Posted by cmh gourmand on August 4, 2009

Food and Wine Affair - September 25th

Food and Wine Affair - September 25th

On August 4th, I judged pork during the day and wine at night. I had the fortune of a friend referring me to the judges team for the The Columbus Food and Wine Affair. To serve as a judge, I had to attend a class on wine judging run by coordinator Rob Somers from Fosters Wine Estates. Rob has been with the Columbus Food and Wine Affair since it launched 7 years ago. Only two wine festivals in the US require judges to take a class prior to judging for the event – the other is the Cincinnati International Wine Festival. Having this standard for judging is important to maintain credibility. Evaluating something that is mostly subjective – such as wine – an event needs to ensure everyone is on the same page. This approach to judging is similar to the training I had to be come a Kansas City BBQ Certified BBQ judge. Note to self: avoid judging BBQ when I will be judging wine a few hours later.

This is a system summary. Each wine has the potential for 20 points. Here is the breakdown of scores.

Appearance
0 – 1 points

Aroma / Bouquet
0 – 6 Points

Taste and Texture
0 – 6 points

Aftertaste / Finish
0 – 3 points

Overall Impression
0 – 4

The approach to judging is to sample each wine on its own as objectively as possible. The 10 judges in training scored close to each other for each wine and our scores lined up within Rob’s range – a good sign. This is especially important since we will be judging 70 – 80 wines in each of our tasting teams. Awards will be presented to the winning wine makers for the Food and Wine Affair on September 25th.

I did attend this event in 2008. Tickets were $100 last year but I am certain I consumed that much and more in food, wine and entertainment. It is held at the Franklin Park Conservatory which is a great venue for any event of this stature. The food part of the affair comes from some of out best local restaurants. Proceeds from the event go to charity so you can have fun at the affair with no guilty conscience.

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Ten for $10 at the Refectory and a side of Moretti’s

Posted by cmh gourmand on July 19, 2009

Refectory Restaurant and Bistro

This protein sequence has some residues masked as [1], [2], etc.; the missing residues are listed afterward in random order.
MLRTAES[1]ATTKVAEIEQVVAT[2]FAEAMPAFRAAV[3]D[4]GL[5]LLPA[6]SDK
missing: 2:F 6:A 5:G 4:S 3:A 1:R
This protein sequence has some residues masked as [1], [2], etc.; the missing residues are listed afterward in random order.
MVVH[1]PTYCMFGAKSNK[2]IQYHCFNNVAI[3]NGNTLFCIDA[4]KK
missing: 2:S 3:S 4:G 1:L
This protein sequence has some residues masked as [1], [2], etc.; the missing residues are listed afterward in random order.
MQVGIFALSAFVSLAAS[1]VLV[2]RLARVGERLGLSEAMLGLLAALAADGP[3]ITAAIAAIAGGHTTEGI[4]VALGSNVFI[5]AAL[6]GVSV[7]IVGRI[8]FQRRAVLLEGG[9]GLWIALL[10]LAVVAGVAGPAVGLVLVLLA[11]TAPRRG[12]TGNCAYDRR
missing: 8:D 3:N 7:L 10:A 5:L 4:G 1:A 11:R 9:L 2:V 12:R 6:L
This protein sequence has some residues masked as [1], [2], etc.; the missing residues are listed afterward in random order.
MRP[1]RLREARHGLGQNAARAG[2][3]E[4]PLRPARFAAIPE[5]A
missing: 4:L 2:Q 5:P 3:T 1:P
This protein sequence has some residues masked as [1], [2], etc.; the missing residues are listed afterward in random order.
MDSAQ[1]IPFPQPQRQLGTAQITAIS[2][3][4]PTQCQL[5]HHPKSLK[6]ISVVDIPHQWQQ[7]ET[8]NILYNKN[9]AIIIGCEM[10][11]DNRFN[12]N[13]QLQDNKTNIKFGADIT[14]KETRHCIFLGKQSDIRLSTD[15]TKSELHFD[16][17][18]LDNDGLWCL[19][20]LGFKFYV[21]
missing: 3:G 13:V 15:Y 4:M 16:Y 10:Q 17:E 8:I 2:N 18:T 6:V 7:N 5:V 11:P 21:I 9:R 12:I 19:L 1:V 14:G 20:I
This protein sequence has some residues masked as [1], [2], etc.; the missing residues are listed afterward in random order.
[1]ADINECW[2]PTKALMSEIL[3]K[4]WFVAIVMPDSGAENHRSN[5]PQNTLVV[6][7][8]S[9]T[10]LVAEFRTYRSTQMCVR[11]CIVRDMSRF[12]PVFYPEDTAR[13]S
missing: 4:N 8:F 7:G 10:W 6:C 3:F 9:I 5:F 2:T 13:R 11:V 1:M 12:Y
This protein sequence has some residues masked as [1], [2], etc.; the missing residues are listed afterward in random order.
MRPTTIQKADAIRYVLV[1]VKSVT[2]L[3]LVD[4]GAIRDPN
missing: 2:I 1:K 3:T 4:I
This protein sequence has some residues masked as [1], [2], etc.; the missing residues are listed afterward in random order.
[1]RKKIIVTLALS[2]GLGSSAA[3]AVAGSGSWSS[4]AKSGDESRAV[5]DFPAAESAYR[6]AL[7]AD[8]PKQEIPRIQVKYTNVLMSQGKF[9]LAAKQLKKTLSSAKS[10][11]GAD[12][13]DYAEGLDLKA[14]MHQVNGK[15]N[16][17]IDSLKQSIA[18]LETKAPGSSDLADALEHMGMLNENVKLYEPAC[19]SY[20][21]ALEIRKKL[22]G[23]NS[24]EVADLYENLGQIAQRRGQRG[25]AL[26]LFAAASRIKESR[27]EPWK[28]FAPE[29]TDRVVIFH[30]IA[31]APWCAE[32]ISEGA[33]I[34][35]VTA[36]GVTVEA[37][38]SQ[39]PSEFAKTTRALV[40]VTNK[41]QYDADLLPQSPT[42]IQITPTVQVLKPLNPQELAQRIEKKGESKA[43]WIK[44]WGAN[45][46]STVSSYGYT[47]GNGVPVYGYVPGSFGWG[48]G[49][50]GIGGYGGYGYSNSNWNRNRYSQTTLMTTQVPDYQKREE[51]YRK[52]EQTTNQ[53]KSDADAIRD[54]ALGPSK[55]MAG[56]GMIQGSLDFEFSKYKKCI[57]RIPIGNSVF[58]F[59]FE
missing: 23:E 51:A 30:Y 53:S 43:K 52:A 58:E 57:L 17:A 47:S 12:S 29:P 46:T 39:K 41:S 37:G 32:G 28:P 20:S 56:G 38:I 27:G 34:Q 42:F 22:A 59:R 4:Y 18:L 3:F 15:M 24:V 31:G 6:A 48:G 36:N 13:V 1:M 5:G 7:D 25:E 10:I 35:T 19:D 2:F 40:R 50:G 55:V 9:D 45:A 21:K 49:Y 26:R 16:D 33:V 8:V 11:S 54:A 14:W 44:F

1092 Bethel Road
Northwest Columbus
451.9774

The Refectory

The Refectory has long been known as the go to fine dining destination in Columbus. The setting in an old church, the welled dressed and heeled servers and the French themed cuisine may give some people the perception of stuffiness or exclusivity. This is perception only. The Refectory is very accessible to people with deep pockets as well as those with frugal sensibilities. The restaurant goes to great lengths to create events that appeal to all tastes and budgets.

One Saturday per month, the restaurant hosts a 10 for $10 wine tasting. I have been trying to get to one of these for over a year. I finally made it to a special weekday tasting last Tuesday.

The concept is straight forward. Ten wines can be sampled for Ten dollars. When weather permits, the tastings are held outside. The Refectory has an award wining wine cellar and long relationships with many wine makers and distributors so there is no slacking in the selections.

I spoke with one of the servers as I paid for admission, he told me the previous Saturday tasting had over 80 people. The evening I attended seemed to have 35 to 40. There were also several baskets of exceptional breads to munch on between pours. I am a bread snob so being able to nibble away on a variety of superior slices between sips is worth at least a couple dollars to me…which makes 10 for 10 an even better deal.

For those that have never been the the Refectory, the 10 for $10 tasting is a no effort, low cost introduction to the restaurant and what it has to offer. Sign up at their web site to get e-mails on the tastings and other events.

Speaking of deals, last week was also restaurantweekcolumbus.com. Well, to clarify, this was a Restaurant Week sponsored by 614 Magazine (as well as others). There is also a Dine Originals Restaurant Week (which this year will be presented twice – you may have already missed one in March and the next is in September).